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An Oddly Challenging Question

  1. Nov 21, 2008 #1
    I've ask around, and to my surprise, not many people knew what trigonometric identities stood for, and what they really meant. It may seem sutpidly easy to some, but it can also be challenging to others. For example, people (meaning people with an education, at my level, calc 1...)seemed to be embarrassed when they couldn't even come close to explaining what basic identities such as sine and cosine meant in a few equations. So I ask it to the community here, just to get another perspective, hopefully fresh and insightful; what do trigonometric identities such as the one pictured below mean?

    In this equation, what exactly does "arctan" mean to you? How do you read it in your head? I could also add the meaning of Pi in there. Now I know Pi to be 180, but again, how do you read it in your head? The closest answer that I managed to get was(from supposedly good students....haha): "It's just a function, but who cares? Just do the math and you're done."

    Sadly, this translates into: I don't need to understand the homework, I just need to complete it. hahaha
  2. jcsd
  3. Nov 21, 2008 #2


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    First that's not an identity, it is an integral that, presumably, can be done by using identities. Second, pi is not "180", it is (approximately) 3.1415926... I guess you meant that pi radians is equivalent to 180 degrees but that's like saying "1= 3" when you mean there are 3 feet in a yard.

    What does "arctan" mean to me? The inverse function to "tan". Of course, I realize that since tangent is periodic it doesn't have a true inverse but if we restrict it to [itex]-\pi/2[/itex] to [/itex]\pi/2[/itex], then it does: arctan(x) returns the value y, between [itex]-\pi/2[/itex] and [/itex]\pi/2[/itex], such that tan(y)= x. I wouldn't say it is "just a function" but I might say- "Any good trig or precalculus book has a definition; go look it up."

    Now, where did you get that formula for integration? Did you understand what substitution was made to get it?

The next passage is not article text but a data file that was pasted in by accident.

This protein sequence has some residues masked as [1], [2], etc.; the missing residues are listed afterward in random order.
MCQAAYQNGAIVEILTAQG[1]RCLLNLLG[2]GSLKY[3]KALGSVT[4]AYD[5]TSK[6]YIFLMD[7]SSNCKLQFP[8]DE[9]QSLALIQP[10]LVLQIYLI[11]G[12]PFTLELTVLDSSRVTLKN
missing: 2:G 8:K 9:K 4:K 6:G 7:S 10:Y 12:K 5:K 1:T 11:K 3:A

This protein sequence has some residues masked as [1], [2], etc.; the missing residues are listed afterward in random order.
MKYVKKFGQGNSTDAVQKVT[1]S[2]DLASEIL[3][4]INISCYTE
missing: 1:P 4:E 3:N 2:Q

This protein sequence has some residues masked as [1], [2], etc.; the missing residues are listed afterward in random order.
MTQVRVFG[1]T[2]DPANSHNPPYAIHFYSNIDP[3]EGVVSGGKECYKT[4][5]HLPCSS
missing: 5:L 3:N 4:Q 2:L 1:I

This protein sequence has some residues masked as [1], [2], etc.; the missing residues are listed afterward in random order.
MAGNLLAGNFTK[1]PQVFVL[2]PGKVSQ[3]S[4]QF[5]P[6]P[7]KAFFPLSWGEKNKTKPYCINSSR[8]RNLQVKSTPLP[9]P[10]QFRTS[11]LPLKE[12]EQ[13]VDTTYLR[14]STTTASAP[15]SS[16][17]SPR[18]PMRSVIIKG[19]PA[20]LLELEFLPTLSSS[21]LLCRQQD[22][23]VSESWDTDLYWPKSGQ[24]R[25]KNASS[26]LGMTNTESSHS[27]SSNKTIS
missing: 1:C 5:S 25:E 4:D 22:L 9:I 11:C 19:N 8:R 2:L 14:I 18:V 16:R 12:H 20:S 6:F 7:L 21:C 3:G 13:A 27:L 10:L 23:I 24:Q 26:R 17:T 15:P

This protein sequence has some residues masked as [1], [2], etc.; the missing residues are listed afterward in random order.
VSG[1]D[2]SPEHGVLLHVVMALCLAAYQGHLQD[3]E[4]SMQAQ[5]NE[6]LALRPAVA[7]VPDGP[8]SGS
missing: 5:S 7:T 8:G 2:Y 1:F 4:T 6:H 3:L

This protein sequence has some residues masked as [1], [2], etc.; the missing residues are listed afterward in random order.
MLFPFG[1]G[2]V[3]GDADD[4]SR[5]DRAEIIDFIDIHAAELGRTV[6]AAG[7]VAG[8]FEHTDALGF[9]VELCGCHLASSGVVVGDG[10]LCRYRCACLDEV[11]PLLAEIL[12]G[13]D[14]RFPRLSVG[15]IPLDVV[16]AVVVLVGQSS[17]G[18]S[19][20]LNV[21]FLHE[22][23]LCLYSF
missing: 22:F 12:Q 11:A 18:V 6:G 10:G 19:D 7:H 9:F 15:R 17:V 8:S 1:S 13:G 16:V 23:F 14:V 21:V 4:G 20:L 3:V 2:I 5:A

4. Nov 21, 2008 #3
    Haha, yes, I meant it in radians sorry, I know that pi=3.14:blushing: . As for my example of arctan, I just used the first equation that I could find containing both, regardless of the real meaning in that equation. It was more of an example, to elaborate. So I could ask again...

    What would something as cos(-2x + 2y - pi) + cos( 2x - 2y - pi) mean to you?...Regardless of what followed, how do you understand it in your head? Is it simply something like tanx=sinx/cosx?(I know, cos(-2x....)is not equal to tanx lol, just an example.) Or do you rather understand it and find something that explains what dividing sinx by cosx means?


    And thank you for the reply HallsofIvy, I tried being more specific with this post...
  5. Nov 23, 2008 #4
    To me it is just a way of finding a ratio between two numbers. I know it is not the most accurate definition but it works in my mind.
  6. Nov 23, 2008 #5
    I had a calculus 2 professor who showed proofs for all of the trigonometric substitutions used in that calculus class. I think it was one of the most useful and insightful things that can be taught. Not only does it make it more interesting when you get to see something so complex be solved so elegantly, but it really makes it make a lot more sense.
  7. Nov 24, 2008 #6